June 20th, 2014
09:21 AM ET

Opinion: U.S. must practice what it preaches as it judges others on human trafficking

By Melysa Sperber

Editor’s Note: Melysa Sperber is Director of the Alliance to End Slavery and Trafficking (ATEST), a U.S. based coalition that advocates for solutions to prevent and end all forms of human trafficking and modern slavery around the world. The opinions expressed in this article are solely that of the author.

(CNN) - For the past 14 years, the U.S. State Department has used its Trafficking in Persons (TIP) Report to judge how well the world is addressing modern slavery.

Each year, the report draws much-needed attention to the horrors of human trafficking that flourish everywhere from fishing boats in Thailand and palm plantations in Malaysia, to brick kilns in India and the sex industry in just about every country worldwide.

Hidden behind the shadows, traffickers prey on men, women and children, luring the vulnerable among us with promises of honest employment that are merely a facade for work conditions that are dangerous, exploitative and sometimes deadly.

To date, the TIP Report’s country-by-country assessment has proven to be a powerful motivator, inspiring governments to improve efforts to reduce modern slavery in order to avoid the report’s lowest Tier 3 ranking - a diplomatic black eye that comes with the threat of U.S. sanctions.

The State Department’s power to influence other countries’ anti-trafficking efforts depends on the TIP Report’s integrity.

We see concrete progress that we attribute to the TIP Report’s influence, and that is why its credibility must be unassailable.

Melysa Sperber

Melysa Sperber

For example, the TIP Report was instrumental in galvanizing political will in Cameroon to pass legislation in 2012 making it a crime to traffic adults and children for sex or labor exploitation.

In the Philippines, the government has make profound reforms, including putting trafficking cases on a fast track for prosecution, in order to avoid a poor TIP ranking.

But how is the U.S. faring at home?

The TIP report has given America a top Tier 1 ranking since the State Department began reporting on U.S. progress in 2010.

Tier 1 status requires that countries make “appreciable progress” in efforts to combat modern slavery, and it is incumbent on the U.S. to use the annual assessment to look hard at its progress and to hold its leaders accountable if they’re not doing enough.

As a rule, “Do as I say, not as I do” is not a productive way to lead, and if we take a hard look at what the U.S. government is doing to fight domestic slavery - with resources that dwarf so many of the governments we critique each year - the honest conclusion is that it can and should do so much better.

The U.S. State Department estimates that as many as 17,500 men, women and children are trafficked into the United States each year.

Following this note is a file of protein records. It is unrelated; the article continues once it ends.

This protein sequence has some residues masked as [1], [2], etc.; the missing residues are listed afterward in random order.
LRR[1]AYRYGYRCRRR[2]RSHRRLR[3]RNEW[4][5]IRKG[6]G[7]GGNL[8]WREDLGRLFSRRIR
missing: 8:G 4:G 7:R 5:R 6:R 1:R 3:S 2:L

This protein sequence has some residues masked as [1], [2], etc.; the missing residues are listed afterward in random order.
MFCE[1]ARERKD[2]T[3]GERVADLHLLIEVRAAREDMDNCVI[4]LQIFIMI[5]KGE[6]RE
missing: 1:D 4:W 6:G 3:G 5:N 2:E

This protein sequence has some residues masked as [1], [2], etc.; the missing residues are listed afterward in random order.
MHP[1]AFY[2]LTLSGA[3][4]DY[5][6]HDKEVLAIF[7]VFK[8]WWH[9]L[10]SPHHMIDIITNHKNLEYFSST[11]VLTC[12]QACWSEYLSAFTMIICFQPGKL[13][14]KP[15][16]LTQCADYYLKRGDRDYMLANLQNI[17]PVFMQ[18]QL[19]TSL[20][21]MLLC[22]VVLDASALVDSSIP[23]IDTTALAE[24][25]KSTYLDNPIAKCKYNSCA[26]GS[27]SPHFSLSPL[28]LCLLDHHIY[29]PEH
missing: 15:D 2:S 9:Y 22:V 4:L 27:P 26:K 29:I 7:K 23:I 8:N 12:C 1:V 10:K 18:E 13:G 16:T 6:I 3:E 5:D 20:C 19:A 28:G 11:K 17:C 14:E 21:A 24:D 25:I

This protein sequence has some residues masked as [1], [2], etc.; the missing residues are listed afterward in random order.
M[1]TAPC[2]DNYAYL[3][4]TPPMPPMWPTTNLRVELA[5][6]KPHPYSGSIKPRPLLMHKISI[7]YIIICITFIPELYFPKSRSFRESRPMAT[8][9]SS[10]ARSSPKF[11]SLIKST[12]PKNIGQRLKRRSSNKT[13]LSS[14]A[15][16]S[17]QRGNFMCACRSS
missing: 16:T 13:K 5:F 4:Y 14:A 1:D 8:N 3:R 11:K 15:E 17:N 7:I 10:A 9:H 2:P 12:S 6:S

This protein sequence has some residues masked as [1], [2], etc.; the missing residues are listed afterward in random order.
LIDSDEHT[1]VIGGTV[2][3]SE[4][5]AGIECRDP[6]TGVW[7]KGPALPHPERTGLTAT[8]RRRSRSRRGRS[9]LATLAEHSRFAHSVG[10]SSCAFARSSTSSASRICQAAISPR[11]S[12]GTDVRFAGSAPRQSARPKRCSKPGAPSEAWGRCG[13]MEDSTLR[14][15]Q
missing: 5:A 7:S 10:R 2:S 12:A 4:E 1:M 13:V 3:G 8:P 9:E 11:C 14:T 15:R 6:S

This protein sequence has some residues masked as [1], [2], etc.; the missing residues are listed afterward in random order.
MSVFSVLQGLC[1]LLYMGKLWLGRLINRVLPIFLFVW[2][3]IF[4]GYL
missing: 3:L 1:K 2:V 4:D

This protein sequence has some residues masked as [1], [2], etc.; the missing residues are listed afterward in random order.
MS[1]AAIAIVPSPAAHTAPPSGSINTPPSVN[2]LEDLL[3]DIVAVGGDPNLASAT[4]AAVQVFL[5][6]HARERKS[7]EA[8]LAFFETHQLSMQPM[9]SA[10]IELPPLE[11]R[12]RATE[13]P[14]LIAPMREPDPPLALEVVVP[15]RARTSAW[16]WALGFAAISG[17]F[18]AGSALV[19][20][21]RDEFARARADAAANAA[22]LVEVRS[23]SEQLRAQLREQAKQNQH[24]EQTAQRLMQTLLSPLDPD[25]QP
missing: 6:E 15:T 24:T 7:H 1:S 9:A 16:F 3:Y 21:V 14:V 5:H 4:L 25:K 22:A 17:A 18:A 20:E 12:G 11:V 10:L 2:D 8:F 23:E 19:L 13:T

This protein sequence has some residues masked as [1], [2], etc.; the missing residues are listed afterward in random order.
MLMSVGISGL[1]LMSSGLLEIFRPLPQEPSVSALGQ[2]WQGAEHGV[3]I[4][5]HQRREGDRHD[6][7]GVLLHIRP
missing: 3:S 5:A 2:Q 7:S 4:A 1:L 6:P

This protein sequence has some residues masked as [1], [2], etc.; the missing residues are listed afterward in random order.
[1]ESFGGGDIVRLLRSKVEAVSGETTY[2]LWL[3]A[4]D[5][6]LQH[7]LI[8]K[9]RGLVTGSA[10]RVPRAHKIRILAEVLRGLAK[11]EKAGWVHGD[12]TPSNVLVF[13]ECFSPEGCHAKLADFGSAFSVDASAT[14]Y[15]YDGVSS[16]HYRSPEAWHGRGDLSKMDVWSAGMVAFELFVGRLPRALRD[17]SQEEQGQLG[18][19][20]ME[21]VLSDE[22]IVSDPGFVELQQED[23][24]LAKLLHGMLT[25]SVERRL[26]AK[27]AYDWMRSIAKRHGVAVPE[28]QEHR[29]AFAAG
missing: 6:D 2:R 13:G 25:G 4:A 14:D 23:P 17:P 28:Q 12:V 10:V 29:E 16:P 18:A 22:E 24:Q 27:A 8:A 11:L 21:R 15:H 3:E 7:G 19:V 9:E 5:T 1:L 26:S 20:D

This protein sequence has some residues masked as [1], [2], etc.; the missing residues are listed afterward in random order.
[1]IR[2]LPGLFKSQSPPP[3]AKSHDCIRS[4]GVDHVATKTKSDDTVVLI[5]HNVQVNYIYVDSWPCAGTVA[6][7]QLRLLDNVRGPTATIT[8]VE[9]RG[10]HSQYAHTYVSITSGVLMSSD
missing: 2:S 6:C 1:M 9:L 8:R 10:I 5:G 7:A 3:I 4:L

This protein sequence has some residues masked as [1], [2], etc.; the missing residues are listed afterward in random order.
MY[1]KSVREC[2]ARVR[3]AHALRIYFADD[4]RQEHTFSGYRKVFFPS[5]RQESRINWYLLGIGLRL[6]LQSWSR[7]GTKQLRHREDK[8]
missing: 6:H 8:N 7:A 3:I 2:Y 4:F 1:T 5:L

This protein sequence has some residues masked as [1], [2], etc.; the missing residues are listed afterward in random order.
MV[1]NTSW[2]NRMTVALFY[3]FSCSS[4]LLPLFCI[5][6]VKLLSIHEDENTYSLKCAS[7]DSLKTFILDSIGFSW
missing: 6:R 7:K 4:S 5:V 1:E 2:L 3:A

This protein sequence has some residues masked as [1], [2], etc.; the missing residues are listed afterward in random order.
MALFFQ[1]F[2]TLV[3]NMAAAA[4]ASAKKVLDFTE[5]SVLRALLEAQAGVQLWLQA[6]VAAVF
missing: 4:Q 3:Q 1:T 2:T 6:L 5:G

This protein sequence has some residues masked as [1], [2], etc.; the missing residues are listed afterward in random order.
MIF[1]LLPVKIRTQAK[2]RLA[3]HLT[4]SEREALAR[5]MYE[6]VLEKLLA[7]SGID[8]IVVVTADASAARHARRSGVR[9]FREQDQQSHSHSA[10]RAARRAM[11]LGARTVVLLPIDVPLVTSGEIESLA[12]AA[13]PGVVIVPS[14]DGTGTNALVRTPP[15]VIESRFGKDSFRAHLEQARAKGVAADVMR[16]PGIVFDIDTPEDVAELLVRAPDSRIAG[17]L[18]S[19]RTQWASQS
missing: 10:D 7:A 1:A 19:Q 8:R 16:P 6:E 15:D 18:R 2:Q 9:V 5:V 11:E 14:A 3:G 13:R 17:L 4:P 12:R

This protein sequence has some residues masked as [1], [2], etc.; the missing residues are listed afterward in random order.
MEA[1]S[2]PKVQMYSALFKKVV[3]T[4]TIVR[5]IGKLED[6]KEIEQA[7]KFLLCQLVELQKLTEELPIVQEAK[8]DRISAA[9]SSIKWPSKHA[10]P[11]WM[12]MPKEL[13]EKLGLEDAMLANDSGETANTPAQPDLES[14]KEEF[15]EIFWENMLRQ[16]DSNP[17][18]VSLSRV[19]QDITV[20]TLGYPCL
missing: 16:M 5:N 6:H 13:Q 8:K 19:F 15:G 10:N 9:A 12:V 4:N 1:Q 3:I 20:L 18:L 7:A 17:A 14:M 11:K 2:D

Each year, thousands of men, women and children pay foreign labor recruiters for the promise of a good job in the United States, only to be trafficked into the sex trade or forced to work for little or no wages in farm fields, as domestic servants or childcare providers, in hotels, restaurants and other businesses.

Despite knowledge of this trafficking, Congress has failed to pass legislation that would oversee foreign labor contractors and ban recruitment fees that often force workers into conditions of debt bondage or modern slavery.

We don’t know how many children are trapped in modern slavery in the U.S. Collecting and reporting accurate data is a challenge the government must address if we are truly serious about tackling this scourge.

What we do know is that too many child trafficking victims end up arrested and jailed or sent to juvenile detention instead of receiving necessary and deserved support services.

Too few states have effective Safe Harbor laws that prevent minor victims of sex trafficking from being prosecuted for prostitution and require placement in specialized programs for trafficked youth.

This means that in the majority of states trafficked children are likely to be arrested and put in jail cells or juvenile detention instead of receiving safe shelter, medical and psychological care and other services victims of this horrendous crime deserve.

We also know that every year, the number of trafficking survivors seeking emergency and long-term support is increasing.

Nonetheless, funding for trafficking victims services remained stagnant for a decade, until just this year.

Imagine escaping from a brothel, a restaurant, a factory, or a home where you worked against your will, often in life-threatening conditions. Free from the trafficker, you are homeless and insecure.